BizLIVE -

Come studies on Asian women working in factories show that existing social and cultural norms structure family relationships and raise tensions, particularly in terms of gender differences, in the new social conditions brought about by industrialization.

Industrialization in the Mekong Delta Changes Family Structures
Photo Credit: Reuters
Effects of national and global factors are often beyond the control of most villagers in the Mekong Delta. This situation is shared in many Southeast Asian countries. Appell (1985), who investigates the experience of the highland minority community in Malaysian Borneo, illustrates the social and economic conditions that the residents have little control over. 
The Rungus peasants struggle to secure their present and future life, by providing schooling for children, for example. Appell states, “The Rungus believed in the 1960’s that their political and economic futures lay in the hands of others. They were deeply concerned that they would lose control over their land….”. This is a very similar situation to that the peasants of the Mekong Delta are experiencing.
One of the social changes that the rural residents of the Mekong Delta experience is industrialization of the area. Studies focusing on women in East and Southeast Asia during rapid industrialization are particularly informative in this regard. These studies, which examine the impacts of industrialization on relationships between family members, show varied conclusions. 
Focusing particularly on the workplace, some studies on Asian women working in factories show that existing social and cultural norms structure family relationships and raise tensions, particularly in terms of gender differences, in the new social conditions brought about by industrialization. 
For instance, in a case study of labour relations of women workers in urban Vietnam, Fahey (1995), discussing the place of working women in their family settings, shows that the existing norms are not much affected by industrialization, which results in women not being able to enter a new space, the workplace outside the family.22 Salaff (1995) also discusses the complex family relationships of working daughters in Hong Kong under industrialization.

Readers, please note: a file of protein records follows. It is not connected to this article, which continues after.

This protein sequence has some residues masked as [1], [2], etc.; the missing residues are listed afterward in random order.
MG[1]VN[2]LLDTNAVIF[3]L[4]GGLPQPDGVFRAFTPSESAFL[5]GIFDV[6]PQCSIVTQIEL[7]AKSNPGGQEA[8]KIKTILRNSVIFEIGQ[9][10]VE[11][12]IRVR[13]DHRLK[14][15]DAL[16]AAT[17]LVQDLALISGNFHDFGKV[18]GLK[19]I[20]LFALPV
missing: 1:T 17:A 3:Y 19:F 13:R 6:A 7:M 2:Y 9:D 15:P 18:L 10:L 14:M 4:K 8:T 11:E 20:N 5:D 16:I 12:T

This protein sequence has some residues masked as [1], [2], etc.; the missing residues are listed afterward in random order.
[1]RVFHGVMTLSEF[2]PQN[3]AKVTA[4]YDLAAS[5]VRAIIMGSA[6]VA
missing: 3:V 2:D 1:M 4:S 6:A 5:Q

She finds that working outside the home offers daughters opportunities for higher income, but existing cultural norms require them to use their income for the family welfare. Although Salaff observes that daughters are gradually gaining independence from their parents, she stresses that their independence remains limited.
The effects of social and economic conditions on local systems are not confined to the family in the Mekong Delta. Other societies in Southeast Asia have also gone through economic changes and experienced their social effects, as shown in Grandstaff (1992)’s study in northern Thailand. 
There, economic uncertainty has led villagers to develop a twofold strategy of diversified agriculture and mobility in outside employment, and this strategy combines out-of-village employment with local resource utilization. Another work on Thailand by Piker (1968) illustrates how local social systems at the village level function in different ways under the influence of the outside world, national and international economic systems in particular. Traditional strategies no longer assure secure life of the villagers, as will be seen in later chapters.
The information was one part of the report “Living with uncertainty” by Setsuko Shibuya.

DIEP NGUYEN